• Contains relevant contact information. The candidate’s GitHub, website name, LinkedIn, and Twitter profiles are all great additions to the resume. 

Looking for tips to help you write a great IT resume ? Check out our guide!

#18. Real Estate Cover Letter Example

Cover Letter Example for Real Estate Agent

  • Ideal length. Short and to the point, this cover letter is bound to get noticed by the HR manager. 
  • Wraps up with a call to action. This candidate reinforces the HR to call them back through a final call to action. 
  • Mentions the right skills. On top of their sales accomplishments, the candidate touch upon important soft skills such as customer service and communication . 

This real estate resume guide will help you take your resume from good to great.

#19. Teacher Cover Letter Example

Cover Letter Example for Teacher

  • Mentions relevant contact information details. This candidate has included optional (but relevant) contact information details, such as their LinkedIn, Quora, and Medium profiles. 
  • Achievement-oriented. The candidate has elaborated on their achievements in more detail throughout their cover letter. 
  • Highlights the candidate’s passion. For some jobs, being passionate is much more important than for others. Teaching is one of these jobs, which is why this candidate explains their passion for the job. 

Our guide on how to write a teacher resume has all the tips you need to land the job.

#20. Project Manager Cover Letter Example

Cover Letter Example for Project Manager

  • Leverages a catchy introduction. Through a catchy introductory paragraph, this candidate is sure to grab the HR’s attention and get them to read the rest of their cover letter.
  • Lists measurable accomplishments. This candidate explains exactly what they’ve achieved using numbers and hard data. 
  • Personally greets the HR. A personal greeting sounds much better than “Dear Sir/Madam,” and the candidate knows this. 

This guide on how to write a project manager resume can help you perfect your appication.

#21. Paralegal Cover Letter Example

Cover Letter Example for Paralegal

  • Minimalistic cover letter template. This cover letter design looks good but doesn’t steal the show from the candidate’s abilities.
  • Mentions the candidate’s academic achievements and extracurricular activities. Although the candidate is a recent graduate, they’ve used the cover letter to explain they have enough skills and achievements to do the job.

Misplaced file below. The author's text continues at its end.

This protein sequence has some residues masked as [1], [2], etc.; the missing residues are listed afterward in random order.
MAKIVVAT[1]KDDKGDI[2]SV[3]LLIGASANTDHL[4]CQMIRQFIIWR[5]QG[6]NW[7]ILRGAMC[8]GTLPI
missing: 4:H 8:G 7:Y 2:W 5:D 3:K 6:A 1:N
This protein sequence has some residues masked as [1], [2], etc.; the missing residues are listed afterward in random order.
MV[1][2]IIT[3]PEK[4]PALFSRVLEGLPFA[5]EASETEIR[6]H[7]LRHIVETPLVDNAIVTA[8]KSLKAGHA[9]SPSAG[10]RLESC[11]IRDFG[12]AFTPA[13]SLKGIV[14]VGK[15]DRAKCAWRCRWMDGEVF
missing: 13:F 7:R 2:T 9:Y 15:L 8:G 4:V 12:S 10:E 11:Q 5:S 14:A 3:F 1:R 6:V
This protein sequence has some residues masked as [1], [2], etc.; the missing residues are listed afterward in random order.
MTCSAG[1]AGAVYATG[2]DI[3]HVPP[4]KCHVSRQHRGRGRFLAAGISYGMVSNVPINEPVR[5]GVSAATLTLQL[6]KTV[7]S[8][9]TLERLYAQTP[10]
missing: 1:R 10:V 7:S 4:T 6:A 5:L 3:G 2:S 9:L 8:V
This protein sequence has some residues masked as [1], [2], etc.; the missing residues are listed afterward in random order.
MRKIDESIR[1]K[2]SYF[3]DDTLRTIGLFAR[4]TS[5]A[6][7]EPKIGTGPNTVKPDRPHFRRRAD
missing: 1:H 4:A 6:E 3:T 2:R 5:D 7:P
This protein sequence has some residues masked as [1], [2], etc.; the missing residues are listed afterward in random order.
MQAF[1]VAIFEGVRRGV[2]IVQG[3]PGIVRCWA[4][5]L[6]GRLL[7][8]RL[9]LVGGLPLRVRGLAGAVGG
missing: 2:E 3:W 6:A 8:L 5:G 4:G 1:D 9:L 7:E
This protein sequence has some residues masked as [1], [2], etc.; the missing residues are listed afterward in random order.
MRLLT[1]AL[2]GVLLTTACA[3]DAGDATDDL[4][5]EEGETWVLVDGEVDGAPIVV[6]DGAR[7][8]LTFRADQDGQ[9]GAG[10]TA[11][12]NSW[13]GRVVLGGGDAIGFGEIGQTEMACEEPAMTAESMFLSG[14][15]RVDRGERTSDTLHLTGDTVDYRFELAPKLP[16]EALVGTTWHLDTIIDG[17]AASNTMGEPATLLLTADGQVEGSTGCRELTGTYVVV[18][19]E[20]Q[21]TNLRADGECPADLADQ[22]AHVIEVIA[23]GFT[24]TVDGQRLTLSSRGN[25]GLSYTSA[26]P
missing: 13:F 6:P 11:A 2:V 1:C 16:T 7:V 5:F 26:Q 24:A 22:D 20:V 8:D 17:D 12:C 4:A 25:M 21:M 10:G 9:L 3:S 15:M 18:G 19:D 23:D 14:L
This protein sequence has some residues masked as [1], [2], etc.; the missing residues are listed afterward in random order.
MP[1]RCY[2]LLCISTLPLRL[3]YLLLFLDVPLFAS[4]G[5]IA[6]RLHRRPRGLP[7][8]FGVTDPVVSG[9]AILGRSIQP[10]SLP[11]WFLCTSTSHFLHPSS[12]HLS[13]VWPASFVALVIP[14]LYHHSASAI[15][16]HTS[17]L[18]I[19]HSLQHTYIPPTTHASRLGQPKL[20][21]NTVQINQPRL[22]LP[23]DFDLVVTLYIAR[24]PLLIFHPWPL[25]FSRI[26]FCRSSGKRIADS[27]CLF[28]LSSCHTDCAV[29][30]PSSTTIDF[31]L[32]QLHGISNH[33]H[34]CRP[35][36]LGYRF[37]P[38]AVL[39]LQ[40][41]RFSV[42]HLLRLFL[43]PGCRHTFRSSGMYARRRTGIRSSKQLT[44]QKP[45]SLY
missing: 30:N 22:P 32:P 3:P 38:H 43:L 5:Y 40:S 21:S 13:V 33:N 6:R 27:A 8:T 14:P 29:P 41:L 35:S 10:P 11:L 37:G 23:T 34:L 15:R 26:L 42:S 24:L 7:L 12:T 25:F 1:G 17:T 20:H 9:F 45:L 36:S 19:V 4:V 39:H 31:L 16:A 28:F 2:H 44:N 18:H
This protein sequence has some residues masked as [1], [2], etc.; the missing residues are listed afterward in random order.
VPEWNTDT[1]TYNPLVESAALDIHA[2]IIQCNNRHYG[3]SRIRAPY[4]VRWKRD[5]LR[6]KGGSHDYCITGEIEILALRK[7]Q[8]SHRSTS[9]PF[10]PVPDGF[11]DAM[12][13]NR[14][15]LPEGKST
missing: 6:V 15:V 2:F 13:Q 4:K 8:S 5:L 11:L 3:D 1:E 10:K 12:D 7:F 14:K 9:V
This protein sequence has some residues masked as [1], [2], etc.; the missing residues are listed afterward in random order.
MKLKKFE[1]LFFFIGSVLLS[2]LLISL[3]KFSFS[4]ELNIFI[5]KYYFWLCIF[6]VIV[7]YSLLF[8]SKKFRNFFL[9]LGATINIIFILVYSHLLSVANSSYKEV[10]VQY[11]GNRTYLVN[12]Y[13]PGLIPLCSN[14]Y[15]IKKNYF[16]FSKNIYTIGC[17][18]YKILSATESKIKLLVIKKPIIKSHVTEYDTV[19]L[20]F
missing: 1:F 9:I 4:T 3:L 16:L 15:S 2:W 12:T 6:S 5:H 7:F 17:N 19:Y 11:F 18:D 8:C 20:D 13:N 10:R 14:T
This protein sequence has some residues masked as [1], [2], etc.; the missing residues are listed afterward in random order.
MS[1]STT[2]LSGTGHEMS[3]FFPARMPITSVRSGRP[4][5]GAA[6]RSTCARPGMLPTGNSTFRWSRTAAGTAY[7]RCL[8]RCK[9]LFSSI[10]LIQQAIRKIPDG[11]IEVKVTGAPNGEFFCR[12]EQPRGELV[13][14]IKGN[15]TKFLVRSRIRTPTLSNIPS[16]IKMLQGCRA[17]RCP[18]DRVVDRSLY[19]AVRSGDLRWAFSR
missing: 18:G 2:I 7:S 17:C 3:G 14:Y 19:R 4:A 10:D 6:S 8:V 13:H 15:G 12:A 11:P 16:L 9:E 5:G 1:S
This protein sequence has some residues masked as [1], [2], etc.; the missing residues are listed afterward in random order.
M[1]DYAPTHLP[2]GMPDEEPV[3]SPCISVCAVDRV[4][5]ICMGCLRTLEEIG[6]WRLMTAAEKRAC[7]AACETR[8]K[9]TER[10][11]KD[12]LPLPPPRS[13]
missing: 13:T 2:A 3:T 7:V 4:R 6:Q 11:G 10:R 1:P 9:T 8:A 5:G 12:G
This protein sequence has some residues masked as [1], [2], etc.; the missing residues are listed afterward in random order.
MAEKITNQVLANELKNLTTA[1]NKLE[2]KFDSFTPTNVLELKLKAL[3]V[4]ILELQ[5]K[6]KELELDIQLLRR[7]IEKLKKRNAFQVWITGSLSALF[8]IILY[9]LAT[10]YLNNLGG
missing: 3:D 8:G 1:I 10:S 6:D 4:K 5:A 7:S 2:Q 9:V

• Lists measurable achievements. The candidate proves they did well in their internship by mentioning quantifiable achievements.

Check out this paralegal resume guide to perfect yours.

40+ More Cover Letter Examples and Guides 

Couldn’t find a cover letter example for your field? Do not worry.

Below you can find a number of other cover letter examples for different fields and industries:

  • Acting Cover Letter Examples
  • Accounting Cover Letter Examples
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What is a Cover Letter? 

A cover letter is a one-page document that you submit as part of your job application, alongside your resume . 

Its purpose is to introduce you and briefly summarize your professional background. On average, your cover letter should be from 250 to 400 words long .

A good cover letter can give the hiring manager more insight into what makes you a good candidate and help them make up their mind about whether they should invite you for an interview. A bad cover letter, though, will get ignored (at best) and lose you the job (at worst).

So, to make sure this doesn’t happen, it’s essential to know how to write a convincing cover letter.

The first thing to remember is that a cover letter is a supplement to your resume, not a replacement. Meaning, you shouldn’t just repeat whatever is mentioned in your resume and call it a day. 

Optimally, you should use your cover letter to shed more light on your skills and qualifications, as well as explain anything you didn’t have space for in your resume (e.g. a career gap or why you’re changing careers).

If you’re writing a cover letter for the first time, though, putting all this together might seem pretty tough. 

Fortunately, you can follow our tried-and-tested format to make the experience much easier:

  • Header - Input your contact information.
  • Greeting the hiring manager - Open the cover letter with a “Dear Sir or Madam,” or use the hiring manager’s name if you know what that is.
  • Opening paragraph - Grab the hiring manager’s attention by getting straight to the point. Mention what your professional experiences are, and what role you’re applying for.
  • The second paragraph - Explain why you’re the perfect candidate for the job. Mention your top 2-3 achievements, your top skills, why you want to work in that specific industry, and whatever else is relevant.
  • The third paragraph - End your cover letter with a call to action. E.g. “I would love to meet personally and discuss how I can help Company X.”
  • Formal closing - Something like this: “Thank you for your consideration. Best, John Doe.”

Here’s what this looks like in practice:

cover letter structure

9 Tips to Write a Cover Letter (the Right Way)

Now that we've covered the basics, let's talk about cover letter tips . Below, we'll give you all the knowledge you need to take your cover letter from "OK" to "great."

#1. Pick the right template

A good cover letter is all about leaving the right first impression.

And what’s a better way to leave a good impression than through a professional, well-formatted, and visual template?

You can simply pick one of our tried-and-tested cover letter templates and you’ll be all set!

cover letter examples templates

#2. Add your contact details on the header

The best way to start your cover letter is through a header. 

Here’s what you want to include there:

  • Phone Number
  • Name of the hiring manager / their professional title
  • Name of the company you’re applying to

Optionally, you can also include the following: